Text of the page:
Unlike the previous recipe (basic sugar cookies), these are simple and forgiving. The dough doesn’t have a lot of flour and it’s very light. You don’t have to fight to make it cooperate, and because you roll and bake (rather than rolling, cutting, and baking), you can use up all the dough immediately (or save some for a midnight snack.) But be careful you don’t go crazy with the lemon. They are pretty intense cookies, and I love all the lemon, but one batch collapsed before I added the flour because I was little…overzealous…with the lemon juice.
And if you intend to share them with friends, make two batches: one for you, one for everyone else to deal with. Or hide the first batch from yourself, because they’re seriously addictive like the cheese and olives at my grandma’s house. Make sure, though, that you can find them again when it’s time to share.
There’s something special about lemon, I discovered while making these cookies. It tingles all over your mouth but especially along the sides and the back, making you salivate. It’s addictive. I tried making these without the sugar coating and, while they’re still amazing and addictive, the extra sugar on top makes the difference. It’s a clean, refreshing contrast to the texture of the cookie, and adds a sweet balance to the tart lemon. It’s like salt on the rim of a margarita glass, a precursor to something sensational.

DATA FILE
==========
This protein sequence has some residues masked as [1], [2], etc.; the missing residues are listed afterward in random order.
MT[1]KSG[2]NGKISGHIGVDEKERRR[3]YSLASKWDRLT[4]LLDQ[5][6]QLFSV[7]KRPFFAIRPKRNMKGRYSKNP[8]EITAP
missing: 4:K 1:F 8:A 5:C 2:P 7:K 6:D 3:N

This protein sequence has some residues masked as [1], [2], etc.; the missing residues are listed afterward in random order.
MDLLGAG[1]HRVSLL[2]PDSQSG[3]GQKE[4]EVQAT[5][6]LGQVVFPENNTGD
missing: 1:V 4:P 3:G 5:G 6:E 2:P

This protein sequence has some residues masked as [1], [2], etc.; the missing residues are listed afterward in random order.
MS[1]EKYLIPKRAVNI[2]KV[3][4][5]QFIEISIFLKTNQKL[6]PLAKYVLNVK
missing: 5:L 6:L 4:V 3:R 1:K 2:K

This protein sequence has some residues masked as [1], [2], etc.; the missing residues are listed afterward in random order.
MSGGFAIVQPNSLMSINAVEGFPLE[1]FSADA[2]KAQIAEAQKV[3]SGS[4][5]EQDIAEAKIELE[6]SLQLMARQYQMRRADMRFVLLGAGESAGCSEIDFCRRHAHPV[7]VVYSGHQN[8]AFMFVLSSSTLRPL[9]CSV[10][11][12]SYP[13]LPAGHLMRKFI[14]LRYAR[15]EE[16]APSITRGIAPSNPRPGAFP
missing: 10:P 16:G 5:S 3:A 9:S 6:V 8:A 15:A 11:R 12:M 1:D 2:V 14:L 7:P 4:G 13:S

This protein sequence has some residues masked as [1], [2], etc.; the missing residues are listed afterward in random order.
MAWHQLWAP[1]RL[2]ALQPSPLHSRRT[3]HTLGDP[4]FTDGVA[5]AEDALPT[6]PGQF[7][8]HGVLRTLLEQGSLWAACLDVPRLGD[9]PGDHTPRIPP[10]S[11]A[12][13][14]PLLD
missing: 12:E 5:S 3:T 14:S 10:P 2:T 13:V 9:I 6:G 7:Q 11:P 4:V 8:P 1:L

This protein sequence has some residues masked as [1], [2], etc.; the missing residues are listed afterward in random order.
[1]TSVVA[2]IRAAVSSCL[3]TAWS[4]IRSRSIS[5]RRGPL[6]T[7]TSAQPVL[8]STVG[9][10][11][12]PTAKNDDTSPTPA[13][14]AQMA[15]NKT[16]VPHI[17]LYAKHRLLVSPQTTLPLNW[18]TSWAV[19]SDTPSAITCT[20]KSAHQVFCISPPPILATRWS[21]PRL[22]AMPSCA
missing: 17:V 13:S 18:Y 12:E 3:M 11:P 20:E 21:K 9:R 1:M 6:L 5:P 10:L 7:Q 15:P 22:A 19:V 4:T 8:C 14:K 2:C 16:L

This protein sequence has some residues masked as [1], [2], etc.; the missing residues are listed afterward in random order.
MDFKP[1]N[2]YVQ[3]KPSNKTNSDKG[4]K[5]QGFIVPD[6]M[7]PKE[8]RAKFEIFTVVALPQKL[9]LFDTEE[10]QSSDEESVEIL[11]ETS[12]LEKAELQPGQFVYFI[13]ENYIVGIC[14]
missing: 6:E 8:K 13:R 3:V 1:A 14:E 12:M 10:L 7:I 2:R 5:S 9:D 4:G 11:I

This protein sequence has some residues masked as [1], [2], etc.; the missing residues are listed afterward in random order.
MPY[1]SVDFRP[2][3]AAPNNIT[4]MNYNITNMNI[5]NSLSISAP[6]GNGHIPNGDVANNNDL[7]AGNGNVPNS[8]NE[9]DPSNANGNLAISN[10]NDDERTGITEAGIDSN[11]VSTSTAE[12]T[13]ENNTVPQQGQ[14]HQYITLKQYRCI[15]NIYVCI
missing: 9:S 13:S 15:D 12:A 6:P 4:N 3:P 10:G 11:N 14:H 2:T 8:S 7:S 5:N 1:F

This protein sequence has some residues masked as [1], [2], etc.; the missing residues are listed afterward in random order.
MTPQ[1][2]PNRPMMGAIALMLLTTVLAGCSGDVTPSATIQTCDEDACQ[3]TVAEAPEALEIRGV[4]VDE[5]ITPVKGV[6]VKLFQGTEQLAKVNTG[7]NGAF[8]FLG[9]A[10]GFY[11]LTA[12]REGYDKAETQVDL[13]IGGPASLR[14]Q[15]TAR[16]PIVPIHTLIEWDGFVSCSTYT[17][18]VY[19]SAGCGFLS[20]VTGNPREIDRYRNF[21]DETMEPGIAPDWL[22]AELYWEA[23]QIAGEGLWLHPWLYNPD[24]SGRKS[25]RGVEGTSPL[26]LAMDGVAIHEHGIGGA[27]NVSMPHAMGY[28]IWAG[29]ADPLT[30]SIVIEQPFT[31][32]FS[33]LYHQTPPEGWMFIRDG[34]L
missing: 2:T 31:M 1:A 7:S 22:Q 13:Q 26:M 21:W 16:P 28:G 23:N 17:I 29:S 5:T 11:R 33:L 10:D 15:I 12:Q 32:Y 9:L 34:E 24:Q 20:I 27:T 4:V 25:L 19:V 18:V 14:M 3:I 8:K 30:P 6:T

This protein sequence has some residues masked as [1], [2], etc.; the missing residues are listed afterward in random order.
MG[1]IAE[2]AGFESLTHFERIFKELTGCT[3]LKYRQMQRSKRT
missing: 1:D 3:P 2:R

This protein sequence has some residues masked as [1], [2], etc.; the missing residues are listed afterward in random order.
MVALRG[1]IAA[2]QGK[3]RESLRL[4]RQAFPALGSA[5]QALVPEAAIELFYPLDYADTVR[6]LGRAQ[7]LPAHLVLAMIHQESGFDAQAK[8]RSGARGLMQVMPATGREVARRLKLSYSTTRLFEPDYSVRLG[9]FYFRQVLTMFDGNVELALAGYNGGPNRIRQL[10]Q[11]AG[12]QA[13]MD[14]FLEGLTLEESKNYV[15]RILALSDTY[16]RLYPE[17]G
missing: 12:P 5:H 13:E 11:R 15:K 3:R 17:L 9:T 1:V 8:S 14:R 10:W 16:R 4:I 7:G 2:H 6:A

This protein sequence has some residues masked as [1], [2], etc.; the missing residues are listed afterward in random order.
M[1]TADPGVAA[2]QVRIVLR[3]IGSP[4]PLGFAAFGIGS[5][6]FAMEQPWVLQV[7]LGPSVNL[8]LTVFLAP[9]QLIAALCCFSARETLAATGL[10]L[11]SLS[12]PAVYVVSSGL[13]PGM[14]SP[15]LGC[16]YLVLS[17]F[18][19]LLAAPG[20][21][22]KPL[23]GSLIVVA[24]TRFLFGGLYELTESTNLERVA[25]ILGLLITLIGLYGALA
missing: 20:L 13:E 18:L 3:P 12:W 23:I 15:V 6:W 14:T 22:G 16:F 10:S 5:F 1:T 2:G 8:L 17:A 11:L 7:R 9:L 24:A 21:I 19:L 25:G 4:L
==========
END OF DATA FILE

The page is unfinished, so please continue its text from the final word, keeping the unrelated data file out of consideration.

lemon sugar cookies
makes 30 ~ 36 cookies
226 g unsalted butter, softened
240 g granulated sugar, plus a few tablespoons for coating
1 tsp vanilla extract
2 eggs, at room temperature
2 T lemon zest (zest of 1 lemon)
480 g all-purpose flour
3/4 tsp salt
1/2 tsp baking powder
milk and lemon juice, if needed
If using a conventional oven, preheat to 350 F/175 C. Line a cookie sheet with parchment paper.
In a large bowl, beat the butter and sugar until pale and fluffy, about 1-3 minutes. Beat in the vanilla extract.
Add the eggs one at a time, and beat until consistent and fully mixed in, 2-3 minutes.
Add the lemon zest a little at a time (~4 additions) and beat.
In a separate smaller bowl, combine salt, flour and baking powder.
Beat the flour mixture into the batter slowly, at least 8 additions and combining fully each time. The dough should be light and fluffy, almost like frosting, but not stick to your hands too much. If it’s too stiff or dry, add a little bit of milk or lemon juice until it’s a good consistency.
Fill a small, shallow bowl with the extra granulated sugar, and another with some flour (a few tablespoons.) Using a spoon or small cookie scoop, scoop the dough and roll between your hands so it forms a ball. Flour your hands if you need to. Then, roll the dough balls in the sugar. Place on the baking sheet a few centimeters apart, and bake for 10 minutes, until they’re dry on top. Don’t let them brown too much except on the bottom, or they’ll burn. They’re best taken out a little early, and they’ll firm up as they cool.
If using a toaster oven, toast at 740 W for the same length of time.
Let cool in the pan for a few minutes, then transfer to a wire rack and finish cooling, and prepare yourself for Heaven.
Lemon Love Y’all